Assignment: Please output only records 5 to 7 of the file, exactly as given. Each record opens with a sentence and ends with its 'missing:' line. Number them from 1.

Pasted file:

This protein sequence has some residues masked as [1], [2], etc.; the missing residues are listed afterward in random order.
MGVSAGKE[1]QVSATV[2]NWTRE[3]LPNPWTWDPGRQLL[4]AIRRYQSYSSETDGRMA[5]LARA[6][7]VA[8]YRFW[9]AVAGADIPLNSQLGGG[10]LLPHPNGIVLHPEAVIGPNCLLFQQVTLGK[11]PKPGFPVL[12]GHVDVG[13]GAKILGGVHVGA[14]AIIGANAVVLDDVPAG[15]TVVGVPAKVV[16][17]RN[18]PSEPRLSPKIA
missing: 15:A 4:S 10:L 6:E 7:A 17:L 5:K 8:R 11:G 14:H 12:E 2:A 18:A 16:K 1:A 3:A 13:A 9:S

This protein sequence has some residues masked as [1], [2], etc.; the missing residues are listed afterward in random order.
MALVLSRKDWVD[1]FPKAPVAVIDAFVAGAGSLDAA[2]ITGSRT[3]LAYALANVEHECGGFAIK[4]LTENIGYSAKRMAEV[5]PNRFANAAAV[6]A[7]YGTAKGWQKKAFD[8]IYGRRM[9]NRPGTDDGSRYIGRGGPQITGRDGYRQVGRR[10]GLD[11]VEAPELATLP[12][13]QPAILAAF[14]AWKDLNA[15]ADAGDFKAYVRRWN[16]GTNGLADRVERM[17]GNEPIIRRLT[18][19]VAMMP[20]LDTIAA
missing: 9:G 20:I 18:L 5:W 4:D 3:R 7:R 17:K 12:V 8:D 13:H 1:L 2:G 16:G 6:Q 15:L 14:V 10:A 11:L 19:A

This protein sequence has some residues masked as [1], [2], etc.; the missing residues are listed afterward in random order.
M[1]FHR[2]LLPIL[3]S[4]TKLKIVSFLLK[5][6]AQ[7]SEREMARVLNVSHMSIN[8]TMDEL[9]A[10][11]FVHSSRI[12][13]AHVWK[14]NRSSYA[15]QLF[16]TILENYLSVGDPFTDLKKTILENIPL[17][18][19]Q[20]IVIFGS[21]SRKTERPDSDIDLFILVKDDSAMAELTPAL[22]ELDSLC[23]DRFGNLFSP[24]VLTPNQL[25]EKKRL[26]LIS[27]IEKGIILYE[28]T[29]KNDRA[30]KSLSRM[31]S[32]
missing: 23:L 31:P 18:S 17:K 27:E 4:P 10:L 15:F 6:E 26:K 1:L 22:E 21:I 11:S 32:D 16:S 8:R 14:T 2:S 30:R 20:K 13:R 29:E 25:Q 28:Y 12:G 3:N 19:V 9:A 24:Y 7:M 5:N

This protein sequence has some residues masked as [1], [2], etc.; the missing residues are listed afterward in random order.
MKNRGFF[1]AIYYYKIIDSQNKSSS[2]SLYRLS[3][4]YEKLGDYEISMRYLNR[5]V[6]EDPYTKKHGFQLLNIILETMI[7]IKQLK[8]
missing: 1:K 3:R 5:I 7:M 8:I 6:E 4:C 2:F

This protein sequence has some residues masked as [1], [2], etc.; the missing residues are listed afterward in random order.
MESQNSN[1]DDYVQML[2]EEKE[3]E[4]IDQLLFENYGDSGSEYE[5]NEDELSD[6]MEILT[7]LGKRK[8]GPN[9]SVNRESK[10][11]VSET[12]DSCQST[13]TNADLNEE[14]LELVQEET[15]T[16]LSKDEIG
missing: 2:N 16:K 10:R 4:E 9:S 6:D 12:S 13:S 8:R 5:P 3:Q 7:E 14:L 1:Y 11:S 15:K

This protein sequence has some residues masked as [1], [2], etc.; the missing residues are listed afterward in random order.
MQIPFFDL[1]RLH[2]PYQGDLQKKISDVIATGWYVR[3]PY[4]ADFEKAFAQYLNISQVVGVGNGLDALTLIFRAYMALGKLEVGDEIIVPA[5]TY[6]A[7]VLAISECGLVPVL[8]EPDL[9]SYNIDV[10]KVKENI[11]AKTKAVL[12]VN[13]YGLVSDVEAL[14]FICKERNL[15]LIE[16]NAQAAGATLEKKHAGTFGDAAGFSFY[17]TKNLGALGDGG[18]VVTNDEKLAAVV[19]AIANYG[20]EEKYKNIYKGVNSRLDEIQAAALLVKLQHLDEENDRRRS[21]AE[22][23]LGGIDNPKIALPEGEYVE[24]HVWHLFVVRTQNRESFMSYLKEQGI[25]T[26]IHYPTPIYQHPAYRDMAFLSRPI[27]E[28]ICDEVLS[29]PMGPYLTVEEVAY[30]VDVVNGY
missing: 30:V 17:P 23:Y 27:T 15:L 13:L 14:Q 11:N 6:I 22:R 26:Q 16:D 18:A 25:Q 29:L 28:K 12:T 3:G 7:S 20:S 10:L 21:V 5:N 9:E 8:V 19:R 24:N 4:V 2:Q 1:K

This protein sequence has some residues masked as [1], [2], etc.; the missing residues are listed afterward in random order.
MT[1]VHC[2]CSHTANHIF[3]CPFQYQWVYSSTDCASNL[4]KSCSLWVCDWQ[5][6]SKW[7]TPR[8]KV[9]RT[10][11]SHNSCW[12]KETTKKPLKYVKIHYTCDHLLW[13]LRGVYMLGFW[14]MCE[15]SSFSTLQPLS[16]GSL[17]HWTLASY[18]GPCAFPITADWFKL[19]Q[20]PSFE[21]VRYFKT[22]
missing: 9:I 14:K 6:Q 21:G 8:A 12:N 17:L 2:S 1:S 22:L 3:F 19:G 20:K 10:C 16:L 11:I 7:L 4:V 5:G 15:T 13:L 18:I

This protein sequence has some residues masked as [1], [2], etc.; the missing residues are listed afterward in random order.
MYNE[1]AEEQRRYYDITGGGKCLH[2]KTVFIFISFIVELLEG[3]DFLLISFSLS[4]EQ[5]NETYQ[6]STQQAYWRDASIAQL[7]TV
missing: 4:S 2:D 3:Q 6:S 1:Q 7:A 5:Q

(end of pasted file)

This protein sequence has some residues masked as [1], [2], etc.; the missing residues are listed afterward in random order.
MESQNSN[1]DDYVQML[2]EEKE[3]E[4]IDQLLFENYGDSGSEYE[5]NEDELSD[6]MEILT[7]LGKRK[8]GPN[9]SVNRESK[10][11]VSET[12]DSCQST[13]TNADLNEE[14]LELVQEET[15]T[16]LSKDEIG
missing: 2:N 16:K 10:R 4:E 9:S 6:D 12:S 13:S 8:R 5:P 3:Q 7:E 14:L 1:Y 11:S 15:K

This protein sequence has some residues masked as [1], [2], etc.; the missing residues are listed afterward in random order.
MQIPFFDL[1]RLH[2]PYQGDLQKKISDVIATGWYVR[3]PY[4]ADFEKAFAQYLNISQVVGVGNGLDALTLIFRAYMALGKLEVGDEIIVPA[5]TY[6]A[7]VLAISECGLVPVL[8]EPDL[9]SYNIDV[10]KVKENI[11]AKTKAVL[12]VN[13]YGLVSDVEAL[14]FICKERNL[15]LIE[16]NAQAAGATLEKKHAGTFGDAAGFSFY[17]TKNLGALGDGG[18]VVTNDEKLAAVV[19]AIANYG[20]EEKYKNIYKGVNSRLDEIQAAALLVKLQHLDEENDRRRS[21]AE[22][23]LGGIDNPKIALPEGEYVE[24]HVWHLFVVRTQNRESFMSYLKEQGI[25]T[26]IHYPTPIYQHPAYRDMAFLSRPI[27]E[28]ICDEVLS[29]PMGPYLTVEEVAY[30]VDVVNGY
missing: 30:V 17:P 23:Y 27:T 15:L 13:L 14:Q 11:N 6:I 22:R 26:Q 16:D 18:A 25:Q 29:L 28:K 12:T 3:G 7:S 20:S 10:L 21:V 5:N 9:E 8:V 19:R 24:N 4:V 2:Q 1:K

This protein sequence has some residues masked as [1], [2], etc.; the missing residues are listed afterward in random order.
MT[1]VHC[2]CSHTANHIF[3]CPFQYQWVYSSTDCASNL[4]KSCSLWVCDWQ[5][6]SKW[7]TPR[8]KV[9]RT[10][11]SHNSCW[12]KETTKKPLKYVKIHYTCDHLLW[13]LRGVYMLGFW[14]MCE[15]SSFSTLQPLS[16]GSL[17]HWTLASY[18]GPCAFPITADWFKL[19]Q[20]PSFE[21]VRYFKT[22]
missing: 9:I 14:K 6:Q 21:G 8:A 12:N 17:L 2:S 1:S 22:L 3:F 19:G 20:K 10:C 16:L 11:I 7:L 4:V 5:G 15:T 13:L 18:I